by Roger Blears, senior partner, RW Blears
In June the European Commission launched a consultation to inform its ”fitness check” evaluation of the State Aid regulations and the various guidelines applying to venture capital schemes such as EIS, including the Risk Finance guidelines. Here were our recommendations:
Abolish the “age restriction on eligible recipients for VCT/EIS funding and replace with a gross assets test of £20 million to determine eligibility
Justification: The age of a company is not a robust indicator of whether or not it has the capacity or knowledge to scale up its production and therefore neither is it an indicator of its ability to secure bank financing.
If this first recommendation above is not adopted, then:
Redefine the definition of a first commercial sale as being the end of the accounting period in which a company’s annual turnover first exceeds £200,000
Justification: This is the test for knowledge intensive companies, but all companies developing a new product or geographic market will undertake sample test sales before making a general entry to market. A company may also not keep adequate paperwork during the first years and months of development to assess when it begins to trade and has its “first commercial sale”. Therefore this concept should be interpreted flexibly so that the same turnover test can be used for all companies.
Abolish the financial hurdle imposed on the entry into a new product or geographic market
Justification: The exception to the basic age limit for companies entering a new product or geographic market requires a risk finance investment which is higher than 50% of their average annual turnover in the preceding five years. This is unduly restrictive and is interpreted as requiring that expenditure on each new market should exceed 50% of 5-year average turnover. This penalises an SME that has a business plan to enter two or more new markets rather than one. For example, a biotech company with only one new cure to alleviate pain might qualify for VCT/ EIS funding whilst another with two new cures for different ailments might not. This is clearly nonsensical and is inconsistent with an overriding aim to stimulate growth in new risky market entries which commercial markets won’t finance.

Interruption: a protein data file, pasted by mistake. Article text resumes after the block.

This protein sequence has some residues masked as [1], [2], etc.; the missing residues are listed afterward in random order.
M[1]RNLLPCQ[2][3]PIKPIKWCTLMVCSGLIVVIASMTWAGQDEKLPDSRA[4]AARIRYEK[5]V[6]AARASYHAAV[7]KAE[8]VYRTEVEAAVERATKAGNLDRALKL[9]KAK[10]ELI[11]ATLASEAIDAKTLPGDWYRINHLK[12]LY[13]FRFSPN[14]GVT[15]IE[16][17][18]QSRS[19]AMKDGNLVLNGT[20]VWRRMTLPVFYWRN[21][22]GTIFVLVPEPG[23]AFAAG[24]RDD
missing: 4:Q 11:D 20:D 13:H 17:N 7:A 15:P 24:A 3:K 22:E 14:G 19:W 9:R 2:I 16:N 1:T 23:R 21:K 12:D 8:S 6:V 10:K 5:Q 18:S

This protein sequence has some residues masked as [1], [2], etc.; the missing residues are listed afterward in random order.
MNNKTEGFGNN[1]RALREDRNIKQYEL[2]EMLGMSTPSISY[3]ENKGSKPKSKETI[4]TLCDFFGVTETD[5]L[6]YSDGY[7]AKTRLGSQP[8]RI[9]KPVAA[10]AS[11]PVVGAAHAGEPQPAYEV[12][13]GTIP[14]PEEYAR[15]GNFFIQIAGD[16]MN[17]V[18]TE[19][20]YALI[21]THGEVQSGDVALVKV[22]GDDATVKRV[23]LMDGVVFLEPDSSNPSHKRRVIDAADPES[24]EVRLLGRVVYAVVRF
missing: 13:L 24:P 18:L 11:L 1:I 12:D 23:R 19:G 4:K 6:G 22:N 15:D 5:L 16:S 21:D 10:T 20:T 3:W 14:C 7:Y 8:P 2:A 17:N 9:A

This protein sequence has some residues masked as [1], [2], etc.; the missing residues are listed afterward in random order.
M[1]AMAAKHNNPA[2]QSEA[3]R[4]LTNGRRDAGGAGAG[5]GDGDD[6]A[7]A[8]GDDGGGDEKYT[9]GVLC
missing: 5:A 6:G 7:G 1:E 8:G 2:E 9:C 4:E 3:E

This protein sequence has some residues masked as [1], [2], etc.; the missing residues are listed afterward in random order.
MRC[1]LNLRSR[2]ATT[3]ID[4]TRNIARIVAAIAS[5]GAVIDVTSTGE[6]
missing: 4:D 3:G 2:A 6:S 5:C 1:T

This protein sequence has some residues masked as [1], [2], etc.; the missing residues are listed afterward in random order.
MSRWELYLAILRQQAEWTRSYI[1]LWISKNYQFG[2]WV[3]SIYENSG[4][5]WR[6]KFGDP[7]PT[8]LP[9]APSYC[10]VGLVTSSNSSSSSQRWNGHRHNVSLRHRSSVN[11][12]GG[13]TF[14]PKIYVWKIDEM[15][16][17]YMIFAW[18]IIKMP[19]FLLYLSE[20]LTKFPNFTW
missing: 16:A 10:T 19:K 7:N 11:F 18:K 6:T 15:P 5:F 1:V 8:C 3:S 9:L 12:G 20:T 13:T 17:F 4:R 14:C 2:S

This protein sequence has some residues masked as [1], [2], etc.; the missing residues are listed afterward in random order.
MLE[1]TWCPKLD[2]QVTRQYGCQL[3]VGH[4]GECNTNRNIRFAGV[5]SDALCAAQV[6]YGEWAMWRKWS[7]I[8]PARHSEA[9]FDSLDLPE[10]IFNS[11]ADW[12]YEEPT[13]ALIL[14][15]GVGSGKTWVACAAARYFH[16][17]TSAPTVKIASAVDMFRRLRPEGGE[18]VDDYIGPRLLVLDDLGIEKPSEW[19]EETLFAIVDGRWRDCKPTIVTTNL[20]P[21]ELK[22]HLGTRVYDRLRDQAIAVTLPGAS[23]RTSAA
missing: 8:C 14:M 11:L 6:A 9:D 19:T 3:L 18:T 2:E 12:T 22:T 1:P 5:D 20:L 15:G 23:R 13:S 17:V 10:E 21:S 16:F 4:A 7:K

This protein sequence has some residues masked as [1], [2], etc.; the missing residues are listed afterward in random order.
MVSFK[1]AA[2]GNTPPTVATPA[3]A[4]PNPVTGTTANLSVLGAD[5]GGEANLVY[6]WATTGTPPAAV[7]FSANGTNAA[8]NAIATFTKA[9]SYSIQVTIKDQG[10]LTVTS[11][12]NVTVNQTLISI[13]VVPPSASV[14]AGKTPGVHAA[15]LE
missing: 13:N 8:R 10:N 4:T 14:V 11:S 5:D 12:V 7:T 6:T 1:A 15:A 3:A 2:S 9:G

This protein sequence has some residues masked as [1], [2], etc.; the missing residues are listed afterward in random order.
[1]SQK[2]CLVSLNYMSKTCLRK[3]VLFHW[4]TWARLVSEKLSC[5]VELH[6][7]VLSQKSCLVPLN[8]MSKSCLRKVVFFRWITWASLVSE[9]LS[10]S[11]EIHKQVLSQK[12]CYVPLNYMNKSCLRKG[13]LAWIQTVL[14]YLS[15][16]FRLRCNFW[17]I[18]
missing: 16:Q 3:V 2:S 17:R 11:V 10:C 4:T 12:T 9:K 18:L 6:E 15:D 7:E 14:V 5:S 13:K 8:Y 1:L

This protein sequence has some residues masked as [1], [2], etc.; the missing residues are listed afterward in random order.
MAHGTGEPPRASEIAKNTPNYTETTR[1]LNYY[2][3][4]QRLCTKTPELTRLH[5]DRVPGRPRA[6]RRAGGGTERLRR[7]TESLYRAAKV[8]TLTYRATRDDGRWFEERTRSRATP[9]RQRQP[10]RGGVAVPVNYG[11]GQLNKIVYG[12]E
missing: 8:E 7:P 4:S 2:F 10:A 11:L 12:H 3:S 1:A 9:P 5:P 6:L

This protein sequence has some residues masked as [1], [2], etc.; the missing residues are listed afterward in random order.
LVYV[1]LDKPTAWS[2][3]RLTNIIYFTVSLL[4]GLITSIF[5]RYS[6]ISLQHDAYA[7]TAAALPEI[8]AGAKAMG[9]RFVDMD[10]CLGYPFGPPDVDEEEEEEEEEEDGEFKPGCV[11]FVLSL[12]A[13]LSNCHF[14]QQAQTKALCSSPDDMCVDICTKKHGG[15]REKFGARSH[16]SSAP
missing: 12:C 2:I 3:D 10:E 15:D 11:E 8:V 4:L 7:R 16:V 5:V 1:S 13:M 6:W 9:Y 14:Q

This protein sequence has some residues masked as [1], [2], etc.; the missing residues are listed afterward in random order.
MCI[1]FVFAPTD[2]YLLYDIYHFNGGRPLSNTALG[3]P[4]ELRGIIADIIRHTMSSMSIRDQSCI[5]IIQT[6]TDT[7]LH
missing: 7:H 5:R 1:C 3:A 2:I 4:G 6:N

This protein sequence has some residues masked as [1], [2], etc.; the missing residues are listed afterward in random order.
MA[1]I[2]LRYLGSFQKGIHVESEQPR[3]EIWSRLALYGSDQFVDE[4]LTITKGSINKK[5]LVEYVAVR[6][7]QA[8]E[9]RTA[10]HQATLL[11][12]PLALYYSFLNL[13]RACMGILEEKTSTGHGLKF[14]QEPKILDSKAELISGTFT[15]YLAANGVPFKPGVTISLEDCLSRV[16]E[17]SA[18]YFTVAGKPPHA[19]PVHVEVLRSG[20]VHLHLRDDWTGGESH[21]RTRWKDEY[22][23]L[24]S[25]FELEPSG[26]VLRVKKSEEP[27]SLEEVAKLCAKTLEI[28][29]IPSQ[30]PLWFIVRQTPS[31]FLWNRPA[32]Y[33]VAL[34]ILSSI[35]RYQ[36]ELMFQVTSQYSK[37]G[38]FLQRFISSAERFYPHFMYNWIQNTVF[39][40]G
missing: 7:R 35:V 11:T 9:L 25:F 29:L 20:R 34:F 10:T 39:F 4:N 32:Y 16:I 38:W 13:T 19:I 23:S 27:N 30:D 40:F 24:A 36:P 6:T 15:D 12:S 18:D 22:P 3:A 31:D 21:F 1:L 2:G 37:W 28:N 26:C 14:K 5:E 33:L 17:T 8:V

Knowledge Intensive Company Spin Outs from Universities.
Some months ago we obtained HMRC clearance for an EIS investment in a spin out from UCL and Imperial. Originally established as a company limited by guarantee it didn’t qualify for VCT/EIS funding as it lacked a share capital structure. It isn’t possible under the Companies Act 2006 to re-register a company limited by guarantee as a company limited by shares. Therefore we re-registered the spin out as an unlimited company with a share capital and undertook a reconstruction so that it became a wholly owned qualifying subsidiary of a private company limited by shares, which it was then able to issue to EIS investors.
This piece has been published as part of the first Adviser’s Guide to the Enterprise Investment Scheme to access the guide in full click here